JV soccer among victims of school money woes

Posted: August 14, 2007

First days of practice are usually filled with hope and joy. Not so yesterday on the soccer field at Central High.

While the full extent is not yet known, the school district's eye-popping financial miseries have forced sports cuts this school year and boys' junior-varsity soccer is among the victims.

Count Fred Brannon and Bob Barthelmeh among the thoroughly hissed. Brannon is Central's varsity coach. Barthelmeh was the JV boss until his program ceased to exist.

The timing, you ask? Barthelmeh did not receive the word until last Thursday, when the PL's soccer chairman, Jack Creighton, was given the unenviable duty of delivering the distressing news, which he did via Brannon.

"When you're working for a school district that's $80 million in the hole, you know there are going to be cuts," Barthelmeh said. "You don't expect this, though, and especially not being told until right before your season is going to start.

"We got blindsided. We had no indication JV soccer was in jeopardy."

Barthelmeh points fingers directly at two recently departed district honchos: former CEO Paul Vallas and James Nevels, former chairman of the School Reform Commission.

"I'm really disgusted with those two," he said, noting that what's happening to the kids in this instance is "borderline criminal."

"Obviously, money was spent that wasn't there," Barthelmeh said. "Vallas leads the way and Nevels is supposed to make sure things are being done correctly. Now they're gone and we're left with this gigantic shortfall."

Brannon added: "All Vallas talked about was how we'd be 'given the resources to compete in the PIAA.' So now he's gone and we have no JV program. I'm just so upset about this."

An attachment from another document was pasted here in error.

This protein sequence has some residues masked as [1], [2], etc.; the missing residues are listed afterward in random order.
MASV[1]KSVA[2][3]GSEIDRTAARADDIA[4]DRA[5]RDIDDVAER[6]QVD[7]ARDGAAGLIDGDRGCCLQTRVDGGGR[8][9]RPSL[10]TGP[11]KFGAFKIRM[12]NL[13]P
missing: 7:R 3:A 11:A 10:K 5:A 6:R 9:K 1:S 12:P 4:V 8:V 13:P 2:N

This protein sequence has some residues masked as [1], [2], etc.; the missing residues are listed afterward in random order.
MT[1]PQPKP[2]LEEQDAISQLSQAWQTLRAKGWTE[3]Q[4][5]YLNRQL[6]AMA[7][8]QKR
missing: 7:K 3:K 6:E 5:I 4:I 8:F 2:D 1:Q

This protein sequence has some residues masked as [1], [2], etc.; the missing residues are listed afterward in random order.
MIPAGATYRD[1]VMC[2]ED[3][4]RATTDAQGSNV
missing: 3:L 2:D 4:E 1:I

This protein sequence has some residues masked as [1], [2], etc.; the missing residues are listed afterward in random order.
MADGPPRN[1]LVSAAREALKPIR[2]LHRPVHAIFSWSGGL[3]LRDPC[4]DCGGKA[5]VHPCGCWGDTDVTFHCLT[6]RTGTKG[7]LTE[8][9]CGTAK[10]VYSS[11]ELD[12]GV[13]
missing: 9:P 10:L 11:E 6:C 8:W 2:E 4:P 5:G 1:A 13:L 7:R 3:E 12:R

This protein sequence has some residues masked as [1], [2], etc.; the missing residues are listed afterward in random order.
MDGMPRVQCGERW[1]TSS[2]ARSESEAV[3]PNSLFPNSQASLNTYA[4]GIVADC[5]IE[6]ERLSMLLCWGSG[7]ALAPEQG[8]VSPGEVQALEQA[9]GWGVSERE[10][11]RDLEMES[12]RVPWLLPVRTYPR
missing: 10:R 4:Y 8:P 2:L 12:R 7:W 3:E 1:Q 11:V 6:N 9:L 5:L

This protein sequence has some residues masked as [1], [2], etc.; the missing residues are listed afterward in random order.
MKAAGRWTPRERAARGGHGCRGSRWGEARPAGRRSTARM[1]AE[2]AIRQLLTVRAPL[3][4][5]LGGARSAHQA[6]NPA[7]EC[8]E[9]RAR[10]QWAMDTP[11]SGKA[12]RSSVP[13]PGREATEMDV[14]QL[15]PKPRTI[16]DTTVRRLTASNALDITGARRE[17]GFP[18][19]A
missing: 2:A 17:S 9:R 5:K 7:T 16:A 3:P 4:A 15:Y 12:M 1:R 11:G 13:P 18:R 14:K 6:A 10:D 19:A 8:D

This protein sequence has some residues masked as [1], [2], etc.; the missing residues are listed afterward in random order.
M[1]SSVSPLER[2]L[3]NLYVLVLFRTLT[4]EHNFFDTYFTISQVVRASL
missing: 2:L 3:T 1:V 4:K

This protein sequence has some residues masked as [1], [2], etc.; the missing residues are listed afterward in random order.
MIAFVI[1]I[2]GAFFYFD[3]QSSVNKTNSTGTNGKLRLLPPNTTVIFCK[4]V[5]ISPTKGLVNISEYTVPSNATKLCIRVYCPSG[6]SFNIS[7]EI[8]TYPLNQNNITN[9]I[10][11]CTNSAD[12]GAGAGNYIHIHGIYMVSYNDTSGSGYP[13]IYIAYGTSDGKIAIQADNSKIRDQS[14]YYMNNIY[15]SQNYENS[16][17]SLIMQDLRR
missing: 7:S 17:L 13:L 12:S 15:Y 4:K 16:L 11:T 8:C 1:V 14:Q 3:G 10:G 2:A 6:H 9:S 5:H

After noting that 59 players showed up for yesterday's first workout, Brannon, whose teams have appeared in three of the last four Pub finals, added quickly, "Can someone explain how it's right for me to be supervising that many kids?"

Maybe half, he said, showed up fully expecting to be steered to the JV tryouts. All were stunned to hear news of the slicing and Brannon said he urged their parents to contact politicians with the hope of reversing the situation.

Brannon usually keeps 18-19 players on the varsity. He intends to up that number to close to 30 and he'll make no cuts until Week 2 "in case people come to their senses."

In a league where, honestly, doing barely above the minimum remains commonplace, especially at nonlofty levels, Central soccer goes full-bore. The varsity has nine nonleague games scheduled for this season and even the JV was slated to play a few.

Among fall sports, JV girls' volleyball also has been wacked. Robert Coleman, the district's director of athletics, has said that JV football and basketball would not be affected. He has declined to be more specific on other cuts, but lesser-light varsity sports such as swimming, gymnastics, bowling and golf are rumored to be in trouble.

Although his hands were financially tied, Coleman no doubt will encounter friction today from coaches and referees when he returns to work from vacation. JV soccer coaches, for instance, will be out an expected $4,000. Refs are already disgusted due to late payments after the winter and spring sports seasons.

A meeting of athletic directors and their district bosses is scheduled for tomorrow. Also, the School Reform Commission is to gather and ostensibly make final budget decisions that could affect the extent of the sports slicin'-and-dicin'.

"If these cuts stand, like always, the kids will be hurt the most," Brannon said. *

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